How Do Tax Changes Affect Spending?

BY Paul Solman  November 21, 2011 at 1:49 PM EDT

Customers ride down an escalator with shopping bags at a Macy's Inc. store in New York.

Paul Solman frequently answers questions from NewsHour viewers and readers on business and economic news on his Making Sen$e page. Here’s Monday’s query:

Name: Aime Casavant

Making Sense

Question: How does raising or lowering taxes affect the economy? What difference does it make if the government spends the money on tanks, infrastructure, buildings or if the people spend it on 42″ TV screens, cars, home improvements. Since the money is spent, someone has a job making these things and then spends the money they make on other things. I don’t get it. What difference does it make?

Paul Solman: Because people don’t spend all their money. They save some of it. People with more money tend to save more; people with less, to spend more. So if you lower taxes on people who spend more — the less well-off, that is — you get more spending. If you lower them on the proverbial “1 percent,” you get more saving.

But wait, you might ask: Why isn’t saving just as good as spending? Since the money has to be saved somewhere — a bank, say — unless it’s been tucked under a mattress? And presuming the bank doesn’t resort to mattress-tucking either, then it will lend the money out to someone who will spend? So, you might also ask, what’s the difference? Ultimately, the money simply recirculates, no?

(The envelope, please.)

Reading aloud: “The answer is: No.” To elaborate, saved money does not simply recirculate into spending. It can get stuck. Not literally under a mattress, of course. But today’s functional equivalent of what used to be called “hoarding” is money in banks, on account at the Federal Reserve. I’ve explained this again and again over the past few years. The Fed is paying financial institutions — 0.25 percent in annual interest — to redeposit money with the Fed. And there it sits at this very moment — some $1.6 trillion. That’s the bulk of the famous “money on the sidelines” — corporate profits deposited with financial institutions, who, instead of loaning out the money to companies and consumers, have in turn deposited that money at the Fed.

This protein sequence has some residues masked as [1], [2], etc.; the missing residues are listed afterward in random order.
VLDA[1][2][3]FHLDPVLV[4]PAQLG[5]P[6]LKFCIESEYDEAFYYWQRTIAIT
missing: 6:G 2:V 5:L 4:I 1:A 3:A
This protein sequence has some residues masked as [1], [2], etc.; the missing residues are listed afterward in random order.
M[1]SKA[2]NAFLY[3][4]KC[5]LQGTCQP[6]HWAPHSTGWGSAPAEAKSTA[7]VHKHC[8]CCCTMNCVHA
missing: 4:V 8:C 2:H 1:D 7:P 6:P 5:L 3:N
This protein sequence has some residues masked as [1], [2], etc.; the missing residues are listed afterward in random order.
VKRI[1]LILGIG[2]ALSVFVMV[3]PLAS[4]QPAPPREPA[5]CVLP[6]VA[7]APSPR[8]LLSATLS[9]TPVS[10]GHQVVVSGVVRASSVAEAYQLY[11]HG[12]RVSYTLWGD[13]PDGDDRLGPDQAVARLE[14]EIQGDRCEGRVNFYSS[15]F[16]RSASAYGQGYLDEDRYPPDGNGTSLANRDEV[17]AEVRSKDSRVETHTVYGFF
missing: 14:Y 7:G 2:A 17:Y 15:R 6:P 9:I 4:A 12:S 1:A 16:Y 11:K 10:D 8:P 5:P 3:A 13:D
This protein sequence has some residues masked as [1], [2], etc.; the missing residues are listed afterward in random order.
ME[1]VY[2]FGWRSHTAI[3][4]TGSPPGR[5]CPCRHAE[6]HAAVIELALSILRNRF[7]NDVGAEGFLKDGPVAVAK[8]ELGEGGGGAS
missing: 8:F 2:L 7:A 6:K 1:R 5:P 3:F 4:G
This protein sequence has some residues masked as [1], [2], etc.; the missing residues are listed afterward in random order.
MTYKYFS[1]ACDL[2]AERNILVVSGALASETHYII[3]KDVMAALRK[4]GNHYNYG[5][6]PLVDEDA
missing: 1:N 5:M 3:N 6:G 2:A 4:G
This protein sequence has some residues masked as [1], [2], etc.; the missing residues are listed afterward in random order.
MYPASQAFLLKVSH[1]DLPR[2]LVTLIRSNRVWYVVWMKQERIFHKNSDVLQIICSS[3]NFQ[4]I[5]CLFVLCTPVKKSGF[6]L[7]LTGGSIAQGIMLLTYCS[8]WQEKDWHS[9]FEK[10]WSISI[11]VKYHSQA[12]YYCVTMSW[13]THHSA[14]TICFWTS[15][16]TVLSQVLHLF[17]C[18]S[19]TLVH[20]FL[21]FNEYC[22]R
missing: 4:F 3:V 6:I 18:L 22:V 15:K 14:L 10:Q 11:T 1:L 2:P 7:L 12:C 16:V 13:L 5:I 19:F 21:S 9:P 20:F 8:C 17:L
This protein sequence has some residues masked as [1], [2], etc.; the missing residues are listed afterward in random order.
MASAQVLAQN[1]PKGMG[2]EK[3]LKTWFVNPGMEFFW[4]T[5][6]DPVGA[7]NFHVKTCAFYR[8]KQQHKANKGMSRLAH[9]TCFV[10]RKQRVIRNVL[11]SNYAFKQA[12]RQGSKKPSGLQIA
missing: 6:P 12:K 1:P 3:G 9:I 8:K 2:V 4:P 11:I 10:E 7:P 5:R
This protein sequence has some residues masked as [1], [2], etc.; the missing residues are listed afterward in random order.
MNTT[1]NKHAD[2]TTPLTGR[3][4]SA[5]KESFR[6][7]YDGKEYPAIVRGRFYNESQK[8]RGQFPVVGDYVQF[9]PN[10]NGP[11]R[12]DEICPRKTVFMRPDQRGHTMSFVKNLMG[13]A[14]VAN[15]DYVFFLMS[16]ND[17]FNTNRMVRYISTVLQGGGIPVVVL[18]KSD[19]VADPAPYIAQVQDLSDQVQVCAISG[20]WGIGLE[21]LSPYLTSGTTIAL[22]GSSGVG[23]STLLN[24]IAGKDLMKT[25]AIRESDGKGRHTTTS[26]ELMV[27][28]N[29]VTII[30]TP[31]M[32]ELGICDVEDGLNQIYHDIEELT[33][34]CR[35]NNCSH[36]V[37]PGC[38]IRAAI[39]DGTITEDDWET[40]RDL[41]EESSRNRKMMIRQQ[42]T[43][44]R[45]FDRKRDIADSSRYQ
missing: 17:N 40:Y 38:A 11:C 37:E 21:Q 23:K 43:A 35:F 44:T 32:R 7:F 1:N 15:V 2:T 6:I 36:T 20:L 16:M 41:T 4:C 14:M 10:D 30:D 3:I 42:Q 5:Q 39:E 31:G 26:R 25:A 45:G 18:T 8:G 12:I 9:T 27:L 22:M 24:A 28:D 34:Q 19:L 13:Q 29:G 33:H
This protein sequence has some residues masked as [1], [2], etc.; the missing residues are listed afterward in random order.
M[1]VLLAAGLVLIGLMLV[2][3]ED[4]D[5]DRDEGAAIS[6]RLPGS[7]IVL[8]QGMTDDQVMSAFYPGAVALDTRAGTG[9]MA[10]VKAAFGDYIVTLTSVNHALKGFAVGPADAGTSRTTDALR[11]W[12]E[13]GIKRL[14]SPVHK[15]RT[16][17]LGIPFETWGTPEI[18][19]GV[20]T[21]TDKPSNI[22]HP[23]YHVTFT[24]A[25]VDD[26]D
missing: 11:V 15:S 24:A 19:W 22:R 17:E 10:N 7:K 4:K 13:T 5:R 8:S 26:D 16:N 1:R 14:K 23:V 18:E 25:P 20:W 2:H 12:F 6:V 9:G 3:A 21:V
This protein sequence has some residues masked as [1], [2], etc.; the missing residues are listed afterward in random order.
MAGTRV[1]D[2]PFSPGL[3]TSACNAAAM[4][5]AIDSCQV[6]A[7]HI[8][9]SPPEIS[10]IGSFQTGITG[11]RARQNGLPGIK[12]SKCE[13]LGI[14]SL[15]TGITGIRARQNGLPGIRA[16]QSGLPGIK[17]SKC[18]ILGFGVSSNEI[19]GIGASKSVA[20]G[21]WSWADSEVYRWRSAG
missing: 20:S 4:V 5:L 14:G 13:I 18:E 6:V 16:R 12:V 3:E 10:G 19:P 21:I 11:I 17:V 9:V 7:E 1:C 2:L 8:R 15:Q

To return to your question, Aime Casavant: If there’s too little spending in the economy — by consumers, businesses or both — then one policy would be to encourage more of it. A tax cut for those less likely to save would then be preferable to a tax cut for savers or, in the current situation, businesses.

Photo at top of Macy’s shoppers in New York by Stephen Yang/Bloomberg via Getty Images.

This entry is cross-posted on the Making Sen$e page, where correspondent Paul Solman answers your economic and business questions _Follow Paul on Twitter._